When Denise Albano and Patti Chang founded Feed the Hunger Foundation in 2008, they had one goal: end poverty and hunger by providing low-income people with loans and other support.
Though the foundation started with microloans to the poor and underprivileged in Africa, Asia and Latin America, it expanded to include the Food for Thought program administered in Hawaii and California. The program strives for food security and sustainability by providing loans to qualified businesses in the local food chain, says Albano, the foundation’s president.
“We make loans to farmers, we’ve made loans to caterers who are using local products, we’ve made loans to people who are transporting produce from rural areas to the city. … We really target a population that couldn’t qualify for loans from a bank or your more traditional lending institutions, or even some of the credit unions or community development financial institutions.”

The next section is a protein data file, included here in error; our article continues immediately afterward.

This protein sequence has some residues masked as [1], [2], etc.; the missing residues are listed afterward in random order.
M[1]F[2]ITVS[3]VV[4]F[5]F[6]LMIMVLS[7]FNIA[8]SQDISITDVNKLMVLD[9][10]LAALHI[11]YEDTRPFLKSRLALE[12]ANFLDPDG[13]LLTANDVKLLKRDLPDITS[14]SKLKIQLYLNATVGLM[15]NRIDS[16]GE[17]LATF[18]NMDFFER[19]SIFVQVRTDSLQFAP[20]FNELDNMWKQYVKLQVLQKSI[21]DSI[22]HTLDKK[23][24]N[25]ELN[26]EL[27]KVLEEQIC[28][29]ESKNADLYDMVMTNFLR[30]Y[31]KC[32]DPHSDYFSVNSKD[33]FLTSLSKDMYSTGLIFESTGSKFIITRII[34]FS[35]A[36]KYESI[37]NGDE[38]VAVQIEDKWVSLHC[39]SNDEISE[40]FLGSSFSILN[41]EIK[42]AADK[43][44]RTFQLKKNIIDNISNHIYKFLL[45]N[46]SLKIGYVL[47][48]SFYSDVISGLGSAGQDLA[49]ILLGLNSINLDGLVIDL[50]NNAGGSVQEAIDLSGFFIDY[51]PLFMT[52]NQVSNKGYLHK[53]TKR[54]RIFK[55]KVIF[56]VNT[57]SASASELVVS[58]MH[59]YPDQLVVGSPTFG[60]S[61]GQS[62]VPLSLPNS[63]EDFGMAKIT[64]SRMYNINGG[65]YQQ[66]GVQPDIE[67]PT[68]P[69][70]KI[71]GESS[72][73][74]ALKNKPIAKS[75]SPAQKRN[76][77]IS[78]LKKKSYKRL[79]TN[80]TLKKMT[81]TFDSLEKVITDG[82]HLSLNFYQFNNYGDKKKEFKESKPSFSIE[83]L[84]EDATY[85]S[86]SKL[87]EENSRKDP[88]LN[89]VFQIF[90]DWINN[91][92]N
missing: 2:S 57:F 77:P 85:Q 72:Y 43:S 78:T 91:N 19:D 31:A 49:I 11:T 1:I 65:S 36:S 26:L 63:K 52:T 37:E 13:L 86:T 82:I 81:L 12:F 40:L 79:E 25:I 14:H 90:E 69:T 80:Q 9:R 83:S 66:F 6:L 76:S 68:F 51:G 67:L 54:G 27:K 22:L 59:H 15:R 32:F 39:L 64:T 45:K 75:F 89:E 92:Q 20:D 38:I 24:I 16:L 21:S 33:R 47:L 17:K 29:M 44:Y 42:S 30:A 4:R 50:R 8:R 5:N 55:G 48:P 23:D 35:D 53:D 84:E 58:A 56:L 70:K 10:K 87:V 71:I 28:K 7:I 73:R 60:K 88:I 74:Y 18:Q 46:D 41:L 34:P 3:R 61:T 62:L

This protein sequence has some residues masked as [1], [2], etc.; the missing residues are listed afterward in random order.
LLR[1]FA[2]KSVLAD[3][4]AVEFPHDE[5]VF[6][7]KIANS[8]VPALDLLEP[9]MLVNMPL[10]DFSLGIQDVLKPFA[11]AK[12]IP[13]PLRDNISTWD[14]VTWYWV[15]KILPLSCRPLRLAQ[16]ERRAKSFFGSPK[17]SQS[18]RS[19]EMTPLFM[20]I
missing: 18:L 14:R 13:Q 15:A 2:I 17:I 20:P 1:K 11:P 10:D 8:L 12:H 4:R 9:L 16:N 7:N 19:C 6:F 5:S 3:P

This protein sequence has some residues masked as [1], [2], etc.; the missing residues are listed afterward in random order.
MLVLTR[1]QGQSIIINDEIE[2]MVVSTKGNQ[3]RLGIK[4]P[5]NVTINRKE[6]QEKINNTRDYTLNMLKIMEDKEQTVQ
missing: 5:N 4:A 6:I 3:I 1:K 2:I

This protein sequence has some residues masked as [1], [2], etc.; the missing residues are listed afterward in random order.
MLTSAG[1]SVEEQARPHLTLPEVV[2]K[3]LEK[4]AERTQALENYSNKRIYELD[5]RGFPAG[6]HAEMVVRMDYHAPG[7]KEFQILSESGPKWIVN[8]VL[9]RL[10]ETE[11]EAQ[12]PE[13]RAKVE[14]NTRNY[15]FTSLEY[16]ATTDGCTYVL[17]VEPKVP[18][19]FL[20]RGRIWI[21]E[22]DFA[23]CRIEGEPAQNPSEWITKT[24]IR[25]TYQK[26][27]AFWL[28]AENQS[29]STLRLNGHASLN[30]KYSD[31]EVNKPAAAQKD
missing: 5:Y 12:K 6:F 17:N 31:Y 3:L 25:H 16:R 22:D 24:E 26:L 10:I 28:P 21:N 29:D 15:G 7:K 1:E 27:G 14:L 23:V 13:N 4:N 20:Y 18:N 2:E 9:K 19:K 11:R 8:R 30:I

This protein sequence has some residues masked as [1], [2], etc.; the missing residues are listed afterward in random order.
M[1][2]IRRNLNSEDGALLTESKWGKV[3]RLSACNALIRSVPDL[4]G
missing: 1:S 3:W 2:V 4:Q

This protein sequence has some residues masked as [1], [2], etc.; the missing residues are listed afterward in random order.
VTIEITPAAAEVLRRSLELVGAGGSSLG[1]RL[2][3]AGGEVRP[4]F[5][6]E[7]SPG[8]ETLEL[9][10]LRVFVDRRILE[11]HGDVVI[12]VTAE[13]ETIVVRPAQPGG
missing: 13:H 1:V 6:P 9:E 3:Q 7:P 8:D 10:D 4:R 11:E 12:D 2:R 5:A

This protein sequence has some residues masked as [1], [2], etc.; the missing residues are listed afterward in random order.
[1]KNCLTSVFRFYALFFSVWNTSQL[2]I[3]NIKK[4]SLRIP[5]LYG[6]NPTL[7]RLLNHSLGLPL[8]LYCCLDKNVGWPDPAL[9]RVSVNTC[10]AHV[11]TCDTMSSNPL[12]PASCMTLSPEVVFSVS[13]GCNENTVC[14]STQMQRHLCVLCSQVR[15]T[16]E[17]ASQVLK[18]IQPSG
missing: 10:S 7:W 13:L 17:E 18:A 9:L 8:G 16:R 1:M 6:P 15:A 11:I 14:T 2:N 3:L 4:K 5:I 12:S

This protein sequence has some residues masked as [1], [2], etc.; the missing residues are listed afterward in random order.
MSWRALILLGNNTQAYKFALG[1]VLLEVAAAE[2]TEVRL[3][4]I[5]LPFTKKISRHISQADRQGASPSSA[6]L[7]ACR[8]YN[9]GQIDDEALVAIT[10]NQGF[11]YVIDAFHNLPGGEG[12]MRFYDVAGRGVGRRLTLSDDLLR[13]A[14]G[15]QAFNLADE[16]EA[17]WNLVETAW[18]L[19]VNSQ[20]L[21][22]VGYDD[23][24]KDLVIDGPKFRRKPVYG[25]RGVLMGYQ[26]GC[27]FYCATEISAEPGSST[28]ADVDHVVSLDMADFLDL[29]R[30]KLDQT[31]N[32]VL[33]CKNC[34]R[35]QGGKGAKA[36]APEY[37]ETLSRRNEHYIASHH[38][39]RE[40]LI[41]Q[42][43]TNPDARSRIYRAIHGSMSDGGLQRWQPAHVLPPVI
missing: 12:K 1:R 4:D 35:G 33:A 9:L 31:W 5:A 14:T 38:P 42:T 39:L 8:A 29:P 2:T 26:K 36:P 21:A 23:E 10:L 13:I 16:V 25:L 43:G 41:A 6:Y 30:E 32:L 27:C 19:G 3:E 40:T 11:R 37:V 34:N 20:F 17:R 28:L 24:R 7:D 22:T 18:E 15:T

The foundation also plans to make larger loans to organizations, co-ops and associations to maximize impact.
Since the start of the Food for Thought program in 2009, the foundation has administered 25 loans in Hawaii, totaling $150,000, through its partner, Pacific Gateway Center, a support center for immigrants and the poor in Kalihi.
Nora Sisounthone, owner of Lao Aqua Farms and a human-trafficking case manager at the Pacific Gateway Center, received a Food for Thought loan for her small Kahuku egg farm. “If you go through a bank, they will ask for a lot of information … and I don’t think they would have bought into my business plan,” says Sisounthone. “[FTHF] not only gave me a loan, they provide extra support.”
That extra support, such as access to mentors and business networks, is what makes this program so successful, says Albano. “It’s all about making sure that you, as a business owner, are successful. The loan is just a small piece of it.”
How to Apply for a Loan
Contact Denise Albano or Patti Chang at www.feed-hunger.com